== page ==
“In aggregate terms, commercial industry surpassed the DoD in research and development spending way back in 1965. And the disparity between DoD and commercial sector investment in R&D has been growing wider ever since. This difference means that the technological momentum of the United States is being driven to a greater extent by commercial market forces rather than the defense market.”

Since then, the military has identified products in the marketplace that can be used for military as well as civilian purposes. For instance, much of the precision technology that goes into medical imaging can also be used to manufacture night-vision and thermal-imaging technologies, which give soldiers enormous advantages in the field. Dual-use military items are frequently found in fields such as electronics, computers, nuclear construction, telecommunications, and avionics. Because the United States does not want foreign adversaries or terrorists using them for military purposes, many of these items are subject to export controls.

A related concept is the “defense industrial base,” a term commonly used to refer to the capacity of the United States to produce its own weapons. For example, it is important to keep a strong, domestic steel-making industry even though many other nations make steel more cheaply than we do. And as supply chains have become global, the Defense Department worries about “foreign dependencies” within the weapons supply chain.

These concepts are critical to military preparedness, but they are also crucial to other problem areas. It seems that every day during the pandemic we have been hampered by shortages of the “weapons” needed to fight the pandemic. First, the government scrambled to get manufacturers to switch to the production of ventilators. The shortages then ran to PPE. Then we learned of shortages not only of “reagents” needed to make the COVID-19 tests, but also shortages of the swabs needed to take the tests and shortages of machines needed to run the tests. As the vaccines were produced, everyone worried about whether or not we’d have enough vials, needles, and reagents to actually deliver them.

Just as the Pentagon has people in it who are worried about the defense-industry supply chain and who catalogue dual-use technologies, the domestic side of government needs to understand both the supply chain and dual-use technologies for things like health disasters. As we have learned the hard way, the American “health-care industrial base” is weak. For example, there are serious concerns in letting so many of our drugs be manufactured abroad. It must be repaired, and we must strengthen the dual-use approach to health-care technology.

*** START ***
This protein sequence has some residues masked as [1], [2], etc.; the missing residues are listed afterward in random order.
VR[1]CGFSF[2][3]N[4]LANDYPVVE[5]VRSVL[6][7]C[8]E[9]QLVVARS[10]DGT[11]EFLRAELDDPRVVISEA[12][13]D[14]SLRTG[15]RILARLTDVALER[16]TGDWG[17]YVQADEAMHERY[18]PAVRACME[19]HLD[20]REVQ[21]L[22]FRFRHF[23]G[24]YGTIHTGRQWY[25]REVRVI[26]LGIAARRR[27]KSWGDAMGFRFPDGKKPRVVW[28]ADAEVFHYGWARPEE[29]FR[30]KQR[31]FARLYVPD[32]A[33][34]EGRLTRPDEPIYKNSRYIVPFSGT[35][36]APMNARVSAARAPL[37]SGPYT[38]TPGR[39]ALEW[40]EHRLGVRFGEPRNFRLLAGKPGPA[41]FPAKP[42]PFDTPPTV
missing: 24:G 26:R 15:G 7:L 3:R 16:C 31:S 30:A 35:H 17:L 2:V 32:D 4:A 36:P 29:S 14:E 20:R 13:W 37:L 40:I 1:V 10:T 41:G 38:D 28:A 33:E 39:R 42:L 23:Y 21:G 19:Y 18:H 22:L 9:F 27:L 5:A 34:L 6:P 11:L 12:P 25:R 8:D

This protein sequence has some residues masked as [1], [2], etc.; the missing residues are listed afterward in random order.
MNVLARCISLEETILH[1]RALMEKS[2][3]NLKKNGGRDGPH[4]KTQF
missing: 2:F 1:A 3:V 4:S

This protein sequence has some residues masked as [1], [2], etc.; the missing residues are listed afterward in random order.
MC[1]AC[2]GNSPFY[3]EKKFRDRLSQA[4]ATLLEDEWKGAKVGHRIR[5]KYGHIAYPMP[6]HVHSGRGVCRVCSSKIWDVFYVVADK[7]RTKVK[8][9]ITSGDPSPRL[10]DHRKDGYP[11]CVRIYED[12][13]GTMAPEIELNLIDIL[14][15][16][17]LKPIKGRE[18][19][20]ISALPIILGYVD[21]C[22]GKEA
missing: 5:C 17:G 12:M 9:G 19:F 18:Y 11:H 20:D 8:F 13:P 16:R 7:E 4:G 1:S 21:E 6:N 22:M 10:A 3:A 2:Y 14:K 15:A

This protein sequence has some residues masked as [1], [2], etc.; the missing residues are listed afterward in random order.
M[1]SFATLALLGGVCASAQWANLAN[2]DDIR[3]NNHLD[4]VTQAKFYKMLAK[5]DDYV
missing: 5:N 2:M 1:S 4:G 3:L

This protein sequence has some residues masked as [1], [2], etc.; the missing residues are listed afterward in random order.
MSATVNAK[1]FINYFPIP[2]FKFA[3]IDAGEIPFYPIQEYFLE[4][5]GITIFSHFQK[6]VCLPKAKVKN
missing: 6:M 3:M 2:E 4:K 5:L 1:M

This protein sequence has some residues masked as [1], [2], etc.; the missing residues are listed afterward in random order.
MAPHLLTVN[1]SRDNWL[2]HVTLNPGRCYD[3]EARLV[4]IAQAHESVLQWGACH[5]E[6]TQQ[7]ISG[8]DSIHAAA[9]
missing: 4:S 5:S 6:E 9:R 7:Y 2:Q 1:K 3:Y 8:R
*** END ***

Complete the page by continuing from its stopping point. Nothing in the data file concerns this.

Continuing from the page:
In addition to making sure that we are not dependent on other countries for critical drug supplies, the Food and Drug Administration should speed up research for what is known as “off-label” use; that is, drugs that are approved to treat conditions other than those they were developed to treat. In medicine, off-label drugs are analogous to dual-use technology in the weapons business.

Competence over inexperience

These concepts—scenario planning, surge capacity, and dual-use technology—need to become as embedded in the domestic side of the government as they are in the military. But none of this will happen without competent leadership. More than anything, the COVID-19 crisis has shown the importance of competence and experience in government. Competence cannot occur absent experience, and experience in the private sector does not always adequately prepare someone to lead in the public sector.

“More than anything, the COVID-19 crisis has shown the importance of competence and experience in government.”

In recent years, we have tended to turn presidential elections into celebrity contests. Republicans actually nominated a reality television star. But Democrats too have toyed with celebrity candidates, from the actor Warren Beatty to the media mogul Oprah Winfrey. It is time voters stopped treating experience as something to vote against, and it is time that the political parties get back in the nomination game to conduct some level of peer review over who they will nominate. Experience is a necessary precondition to making the complex, agile systems discussed above work. As we face more and more unexpected crises, experienced leaders are essential.